Modern Gender Roles and Agricultural History: The Neolithic Inheritance
57 Pages Posted: 4 Nov 2012 Last revised: 10 Jan 2015
Date Written: November 4, 2012
This research proposes the hypothesis that societies with long histories of agriculture have less equality in gender roles as a consequence of more patriarchal values and beliefs regarding the proper role of women in society. We test this hypothesis in a world sample of countries, in regions of Europe, and among immigrants and children of immigrants living in the US. This evidence reveals a significant negative relationship between years of agriculture history and female labor force participation rates, as well as other measures of equality in contemporary gender roles. This finding is robust to the inclusion of an extensive set of possible confounders, including historical plough-use and the length of the growing season. We argue that two mechanisms can explain the result: (1) societies with longer agricultural histories had a higher level of technological advancement which in the Malthusian Epoch translated into higher fertility and a diminished role for women outside the home; (2) transition to cereal agriculture requires time consuming processing, and this would tend to be an activity carried out by women.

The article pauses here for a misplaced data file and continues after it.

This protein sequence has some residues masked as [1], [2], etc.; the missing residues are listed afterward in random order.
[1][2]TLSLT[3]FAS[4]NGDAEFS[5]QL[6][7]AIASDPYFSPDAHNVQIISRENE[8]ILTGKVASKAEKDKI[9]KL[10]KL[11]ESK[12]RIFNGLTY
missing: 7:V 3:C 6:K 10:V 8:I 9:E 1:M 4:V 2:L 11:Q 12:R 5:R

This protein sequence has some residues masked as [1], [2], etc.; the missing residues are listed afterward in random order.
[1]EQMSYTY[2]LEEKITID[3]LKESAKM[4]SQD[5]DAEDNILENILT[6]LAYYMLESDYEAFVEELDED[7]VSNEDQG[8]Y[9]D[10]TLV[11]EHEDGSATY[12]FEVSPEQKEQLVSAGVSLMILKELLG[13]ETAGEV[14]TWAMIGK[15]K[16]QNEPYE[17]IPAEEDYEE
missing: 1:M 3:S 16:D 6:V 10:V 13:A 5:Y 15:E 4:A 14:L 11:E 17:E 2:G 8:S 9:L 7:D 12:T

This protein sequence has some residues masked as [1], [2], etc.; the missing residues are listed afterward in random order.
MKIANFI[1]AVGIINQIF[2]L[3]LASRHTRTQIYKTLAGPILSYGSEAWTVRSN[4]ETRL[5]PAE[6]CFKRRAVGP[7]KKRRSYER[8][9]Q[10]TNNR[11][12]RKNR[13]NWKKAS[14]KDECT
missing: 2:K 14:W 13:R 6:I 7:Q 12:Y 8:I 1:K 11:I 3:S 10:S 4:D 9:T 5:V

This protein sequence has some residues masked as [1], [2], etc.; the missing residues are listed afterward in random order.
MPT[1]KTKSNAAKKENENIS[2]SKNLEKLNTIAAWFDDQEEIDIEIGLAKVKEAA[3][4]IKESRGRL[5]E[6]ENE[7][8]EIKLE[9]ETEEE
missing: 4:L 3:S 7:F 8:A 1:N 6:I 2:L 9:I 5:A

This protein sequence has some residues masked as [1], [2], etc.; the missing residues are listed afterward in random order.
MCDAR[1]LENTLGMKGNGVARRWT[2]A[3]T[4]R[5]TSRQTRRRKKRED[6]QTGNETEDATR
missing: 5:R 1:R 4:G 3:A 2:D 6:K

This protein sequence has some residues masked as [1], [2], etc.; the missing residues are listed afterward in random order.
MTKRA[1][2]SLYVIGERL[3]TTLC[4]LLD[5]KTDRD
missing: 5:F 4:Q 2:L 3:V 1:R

Keywords: Economic development; culture; gender roles
JEL Classification: J70, N50, O11, O17
Suggested Citation: Suggested Citation